After treating me to a serenade by The Other Guys, Freddie Fforde made me a home-cooked meal on Valentine’s Day. However, I have not fallen for the ‘tall, dashingly handsome and frightfully well-spoken’ President of our Students’ Association, to borrow a phrase from The Scotsman’s Hugh Reilly. This is just an average day in the life of Mr Fforde, and I am the reporter sent along to document it.
Freddie strode through the Union car park at 8.30am, shaking hands with porters on his journey to the office. He walked me around the building and explained to me the redevelopment of the Union that will be taking place over the next two years. By September 2013, the whole façade of the Union will have changed radically; gone will be the car park and the depressing ‘70s architecture, replaced with sleek glass and new facilities for students, including a coffee shop facing out onto St Mary’s Place. The £12 million project will also include a wine bar and a pub within the Union Bar.
It was clear that he is emotionally invested in the success of the Union. Never before have I seen someone talk so earnestly about the virtues of razing a car park. “It gives us room to create a new entrance,” he explained with a furrowed brow, stopping to pick up some litter outside BESS. I was beginning to think that Freddie was disturbingly perfect by this point. I considered administering the replicant test from the movie Blade Runner, a procedure used to wheedle out robots masquerading as people, to make sure that he was actually human.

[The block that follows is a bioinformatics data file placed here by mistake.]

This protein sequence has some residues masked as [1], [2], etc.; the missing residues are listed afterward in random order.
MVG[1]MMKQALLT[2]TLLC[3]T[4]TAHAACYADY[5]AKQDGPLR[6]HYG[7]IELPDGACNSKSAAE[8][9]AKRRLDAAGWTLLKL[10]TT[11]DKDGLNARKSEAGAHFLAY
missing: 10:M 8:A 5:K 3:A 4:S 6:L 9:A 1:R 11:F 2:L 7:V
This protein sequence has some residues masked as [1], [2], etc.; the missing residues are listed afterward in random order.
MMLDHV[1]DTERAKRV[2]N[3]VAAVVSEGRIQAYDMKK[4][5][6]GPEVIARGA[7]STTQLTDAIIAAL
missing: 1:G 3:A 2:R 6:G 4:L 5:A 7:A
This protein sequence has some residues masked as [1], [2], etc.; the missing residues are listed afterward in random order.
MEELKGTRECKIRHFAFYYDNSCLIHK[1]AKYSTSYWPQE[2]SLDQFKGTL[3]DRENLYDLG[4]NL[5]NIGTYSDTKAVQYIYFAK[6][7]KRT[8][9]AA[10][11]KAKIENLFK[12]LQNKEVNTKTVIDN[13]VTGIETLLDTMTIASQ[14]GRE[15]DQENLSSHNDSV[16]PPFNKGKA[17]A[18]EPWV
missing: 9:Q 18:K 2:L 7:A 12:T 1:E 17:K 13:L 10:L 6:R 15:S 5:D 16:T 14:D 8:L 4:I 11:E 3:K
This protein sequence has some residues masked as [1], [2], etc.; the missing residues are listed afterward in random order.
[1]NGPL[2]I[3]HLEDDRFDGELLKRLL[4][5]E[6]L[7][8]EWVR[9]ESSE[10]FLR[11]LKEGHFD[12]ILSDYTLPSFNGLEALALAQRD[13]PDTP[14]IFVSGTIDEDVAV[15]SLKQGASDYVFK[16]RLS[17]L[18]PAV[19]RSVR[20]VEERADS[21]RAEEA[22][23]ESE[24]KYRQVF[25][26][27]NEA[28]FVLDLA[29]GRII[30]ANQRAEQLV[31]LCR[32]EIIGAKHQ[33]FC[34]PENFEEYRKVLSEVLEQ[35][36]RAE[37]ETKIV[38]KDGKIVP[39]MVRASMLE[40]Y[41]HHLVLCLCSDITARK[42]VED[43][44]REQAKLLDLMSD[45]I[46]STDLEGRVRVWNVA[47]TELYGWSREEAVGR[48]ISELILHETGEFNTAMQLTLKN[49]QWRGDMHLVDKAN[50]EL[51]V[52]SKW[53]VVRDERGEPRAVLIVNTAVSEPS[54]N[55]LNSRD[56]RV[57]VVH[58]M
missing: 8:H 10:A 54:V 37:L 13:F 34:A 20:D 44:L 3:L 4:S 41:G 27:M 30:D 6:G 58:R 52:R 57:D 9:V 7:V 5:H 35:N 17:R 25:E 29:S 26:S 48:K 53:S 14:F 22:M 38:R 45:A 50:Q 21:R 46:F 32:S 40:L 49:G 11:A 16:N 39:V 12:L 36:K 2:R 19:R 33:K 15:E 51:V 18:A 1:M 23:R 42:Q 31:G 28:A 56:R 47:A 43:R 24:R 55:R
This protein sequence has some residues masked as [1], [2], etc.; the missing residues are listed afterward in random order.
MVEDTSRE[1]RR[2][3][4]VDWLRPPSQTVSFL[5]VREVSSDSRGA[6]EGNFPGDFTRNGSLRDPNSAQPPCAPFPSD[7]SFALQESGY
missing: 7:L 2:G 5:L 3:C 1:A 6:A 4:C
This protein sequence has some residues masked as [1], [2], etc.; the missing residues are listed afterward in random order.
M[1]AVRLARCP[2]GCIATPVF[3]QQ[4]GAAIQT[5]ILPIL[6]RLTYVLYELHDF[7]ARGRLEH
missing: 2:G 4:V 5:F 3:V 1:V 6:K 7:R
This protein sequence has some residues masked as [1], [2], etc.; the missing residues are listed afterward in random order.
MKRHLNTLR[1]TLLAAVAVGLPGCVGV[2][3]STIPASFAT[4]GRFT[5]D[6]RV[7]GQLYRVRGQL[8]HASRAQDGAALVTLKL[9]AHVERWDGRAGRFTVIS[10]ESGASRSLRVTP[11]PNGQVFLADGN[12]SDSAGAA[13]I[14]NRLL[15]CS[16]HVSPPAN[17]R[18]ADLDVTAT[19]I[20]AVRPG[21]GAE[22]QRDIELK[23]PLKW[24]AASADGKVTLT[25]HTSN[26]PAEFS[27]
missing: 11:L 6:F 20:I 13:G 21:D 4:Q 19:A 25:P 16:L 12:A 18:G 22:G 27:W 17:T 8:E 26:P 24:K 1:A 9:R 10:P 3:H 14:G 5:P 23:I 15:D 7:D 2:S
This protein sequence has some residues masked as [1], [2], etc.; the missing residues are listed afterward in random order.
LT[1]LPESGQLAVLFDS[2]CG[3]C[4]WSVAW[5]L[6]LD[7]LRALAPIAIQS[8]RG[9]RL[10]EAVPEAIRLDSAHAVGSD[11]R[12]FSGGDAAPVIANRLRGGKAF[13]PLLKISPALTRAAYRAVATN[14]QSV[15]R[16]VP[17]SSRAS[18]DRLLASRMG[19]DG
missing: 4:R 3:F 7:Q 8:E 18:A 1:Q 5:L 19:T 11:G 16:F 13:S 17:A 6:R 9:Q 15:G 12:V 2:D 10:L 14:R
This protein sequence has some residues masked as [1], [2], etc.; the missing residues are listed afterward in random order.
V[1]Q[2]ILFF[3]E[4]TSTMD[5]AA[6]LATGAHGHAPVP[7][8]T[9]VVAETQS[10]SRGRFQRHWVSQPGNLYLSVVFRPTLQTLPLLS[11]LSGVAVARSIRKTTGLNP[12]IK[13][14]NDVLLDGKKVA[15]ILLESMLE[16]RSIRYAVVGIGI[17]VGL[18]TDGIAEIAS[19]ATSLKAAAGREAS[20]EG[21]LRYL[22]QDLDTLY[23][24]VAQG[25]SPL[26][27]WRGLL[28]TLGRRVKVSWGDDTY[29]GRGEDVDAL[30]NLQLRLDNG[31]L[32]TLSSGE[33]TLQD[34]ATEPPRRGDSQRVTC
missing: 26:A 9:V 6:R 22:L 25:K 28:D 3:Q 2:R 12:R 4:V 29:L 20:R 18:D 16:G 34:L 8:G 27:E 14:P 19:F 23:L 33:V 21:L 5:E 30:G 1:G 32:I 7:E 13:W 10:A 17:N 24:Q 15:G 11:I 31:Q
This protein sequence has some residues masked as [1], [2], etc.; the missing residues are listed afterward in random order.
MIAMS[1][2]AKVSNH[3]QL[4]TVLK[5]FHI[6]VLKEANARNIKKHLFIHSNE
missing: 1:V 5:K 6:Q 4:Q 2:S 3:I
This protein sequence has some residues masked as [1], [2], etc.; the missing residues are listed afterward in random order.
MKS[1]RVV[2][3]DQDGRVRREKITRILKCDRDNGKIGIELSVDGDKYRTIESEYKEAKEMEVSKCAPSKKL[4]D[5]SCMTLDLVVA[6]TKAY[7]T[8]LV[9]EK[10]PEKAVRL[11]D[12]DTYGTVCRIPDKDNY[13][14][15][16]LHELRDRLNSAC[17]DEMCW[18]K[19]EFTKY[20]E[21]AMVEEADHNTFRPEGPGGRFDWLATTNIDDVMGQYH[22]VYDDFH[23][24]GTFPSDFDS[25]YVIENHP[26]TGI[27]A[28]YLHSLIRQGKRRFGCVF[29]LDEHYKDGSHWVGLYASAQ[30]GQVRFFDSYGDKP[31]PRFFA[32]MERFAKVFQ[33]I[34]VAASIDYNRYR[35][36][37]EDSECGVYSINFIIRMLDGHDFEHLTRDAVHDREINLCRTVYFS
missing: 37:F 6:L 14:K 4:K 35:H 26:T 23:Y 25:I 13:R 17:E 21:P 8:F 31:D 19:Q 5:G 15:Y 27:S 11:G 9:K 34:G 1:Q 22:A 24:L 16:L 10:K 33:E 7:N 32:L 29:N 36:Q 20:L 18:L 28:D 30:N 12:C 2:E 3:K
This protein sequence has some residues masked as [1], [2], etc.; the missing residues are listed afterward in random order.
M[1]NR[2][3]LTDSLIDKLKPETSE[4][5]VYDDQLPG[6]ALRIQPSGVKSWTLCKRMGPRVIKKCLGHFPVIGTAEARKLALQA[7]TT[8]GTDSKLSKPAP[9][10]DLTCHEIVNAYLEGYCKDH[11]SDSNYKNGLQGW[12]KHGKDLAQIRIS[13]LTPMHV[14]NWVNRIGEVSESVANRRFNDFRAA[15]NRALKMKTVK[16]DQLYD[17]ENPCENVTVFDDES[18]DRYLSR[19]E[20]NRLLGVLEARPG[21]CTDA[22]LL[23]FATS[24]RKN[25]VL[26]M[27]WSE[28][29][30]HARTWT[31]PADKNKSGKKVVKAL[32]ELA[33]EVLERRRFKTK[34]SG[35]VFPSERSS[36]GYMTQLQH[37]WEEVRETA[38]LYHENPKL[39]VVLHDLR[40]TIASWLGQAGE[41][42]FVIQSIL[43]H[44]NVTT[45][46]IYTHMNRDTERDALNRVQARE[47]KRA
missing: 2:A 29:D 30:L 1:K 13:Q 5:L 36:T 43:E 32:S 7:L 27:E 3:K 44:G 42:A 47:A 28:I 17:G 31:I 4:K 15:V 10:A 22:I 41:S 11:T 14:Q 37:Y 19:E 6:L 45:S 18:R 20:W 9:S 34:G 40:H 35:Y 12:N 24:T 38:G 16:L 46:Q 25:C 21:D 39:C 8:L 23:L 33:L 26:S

He was also eager to tell me about the “good working relationship” he had with the University. “We can share ideas and tell each other what we like and don’t like quite honestly. It’s the most constructive approach, which means that I can get more done for the students.” I fought the increasing urge to perform the replicant test.
I had to leave Freddie to a private meeting, but rejoined him in Little Italy to watch the Other Guys surprise the winner of a charity campaign run by the Union. As the a capella group’s angelic voices filled the restaurant, Freddie sent me off to take a photo of the occasion to send to my News Editor. Trying to work his iPhone, I could not help wondering how important image was to Freddie’s presidency. The whole day had felt like a massive effort to present the best side of the Union to me, and now I believed that I was being used to feed that same image back to the student community.
Not that that is necessarily a bad thing. As Freddie pointed out over our lunch, the University has been under fire for elitism. “I really want to change people’s perception of St Andrews, in that sense. That’s why I am running the Edinburgh Marathon with other volunteers – we are going to raise money for a bursary fund. I think it’s important that people see that the students want people from different backgrounds to come here.” At least Freddie’s charm offensive is backed up by actual leg work.
Late afternoon rolled around and the dapper President began to look tired. It was understandable – he only got home from work at 12.30am the night before. “It’s hard to know when to stop,” he sighed, “especially when you think to yourself, “I have 8,000 student to serve, who have needs around the clock.”” Freddie will be well-prepared for the race in Edinburgh, as his job seems like a marathon in itself.